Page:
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Cancer in Adolescents and Young Adults, Kingston and St Andrew, Jamaica, 1988–2007



Objective: To determine the distribution of malignancies in adolescents and young adults (AYA; 15 to 29
years) in Jamaica.

Methods: All cases of malignancies diagnosed in AYA in the period 1988–2007, were extracted from the files of the Jamaica Cancer Registry. For each case, age, gender and diagnosis were recorded and the diagnoses categorized according to the recently proposed diagnostic groups for cancers in AYA. The data were used to calculate incidence rates and relative frequencies.

Results: Among males, the age-specific incidence rate for the oldest age group (25–29 years) was higher than that recorded for each of the younger groups. In females, there was a progressive increase in incidence with increasing age. The age-standardized rates (ASRs) per million were 131.4 (males) and 226.1
(females). In males, the highest ASRs (per million) were those for lymphoma (34.7), carcinoma (29.3) and soft tissue sarcoma (17.2), and in females, carcinoma (121.6), lymphoma (31.4) and germ cell and trophoblastic neoplasms (14.6). Lymphoma was the commonest diagnosis in younger males, and ranked second to carcinoma in the oldest. Carcinoma and lymphoma were the commonest and second commonest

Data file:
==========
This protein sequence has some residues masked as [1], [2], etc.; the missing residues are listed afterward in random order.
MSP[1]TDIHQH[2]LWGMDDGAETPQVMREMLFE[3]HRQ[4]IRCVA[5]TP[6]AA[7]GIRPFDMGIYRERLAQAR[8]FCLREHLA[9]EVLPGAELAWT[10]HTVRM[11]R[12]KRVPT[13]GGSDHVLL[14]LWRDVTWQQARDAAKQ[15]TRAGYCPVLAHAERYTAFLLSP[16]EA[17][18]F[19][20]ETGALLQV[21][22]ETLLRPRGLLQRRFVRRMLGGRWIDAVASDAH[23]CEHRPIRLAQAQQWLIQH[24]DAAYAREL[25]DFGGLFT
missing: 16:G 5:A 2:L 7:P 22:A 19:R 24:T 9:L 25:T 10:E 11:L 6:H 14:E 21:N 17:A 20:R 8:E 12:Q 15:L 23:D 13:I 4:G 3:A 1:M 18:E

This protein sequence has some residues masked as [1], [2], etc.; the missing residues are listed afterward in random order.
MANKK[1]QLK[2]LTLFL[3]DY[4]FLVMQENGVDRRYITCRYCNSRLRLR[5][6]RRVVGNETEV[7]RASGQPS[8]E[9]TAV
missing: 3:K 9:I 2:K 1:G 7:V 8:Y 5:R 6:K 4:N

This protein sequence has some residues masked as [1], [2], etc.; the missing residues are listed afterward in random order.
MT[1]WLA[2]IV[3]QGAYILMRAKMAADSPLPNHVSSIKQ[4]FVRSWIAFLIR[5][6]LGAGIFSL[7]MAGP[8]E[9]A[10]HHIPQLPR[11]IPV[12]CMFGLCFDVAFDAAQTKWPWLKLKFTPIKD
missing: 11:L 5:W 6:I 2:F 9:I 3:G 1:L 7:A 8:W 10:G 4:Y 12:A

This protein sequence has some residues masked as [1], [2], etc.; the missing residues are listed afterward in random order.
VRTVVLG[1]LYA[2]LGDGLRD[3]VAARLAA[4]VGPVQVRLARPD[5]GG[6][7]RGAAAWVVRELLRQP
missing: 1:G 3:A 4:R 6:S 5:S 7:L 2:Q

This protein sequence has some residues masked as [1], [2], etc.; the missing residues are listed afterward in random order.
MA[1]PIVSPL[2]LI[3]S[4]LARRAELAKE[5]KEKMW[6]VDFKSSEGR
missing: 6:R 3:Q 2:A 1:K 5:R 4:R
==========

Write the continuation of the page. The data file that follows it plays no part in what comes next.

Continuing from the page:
diagnoses, respectively, among all three age groups in females, with carcinomas accounting for progressively
greater proportions of tumours with increasing age.

Conclusion: The incidence of malignancy in AYA in Jamaica is higher in females than in males. In both genders, increasing age is accompanied by increasing incidence and a shift from non-epithelial to epithelial
malignancies. This shift occurs at an earlier age in females.

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e-Published: 09 Apr, 2013
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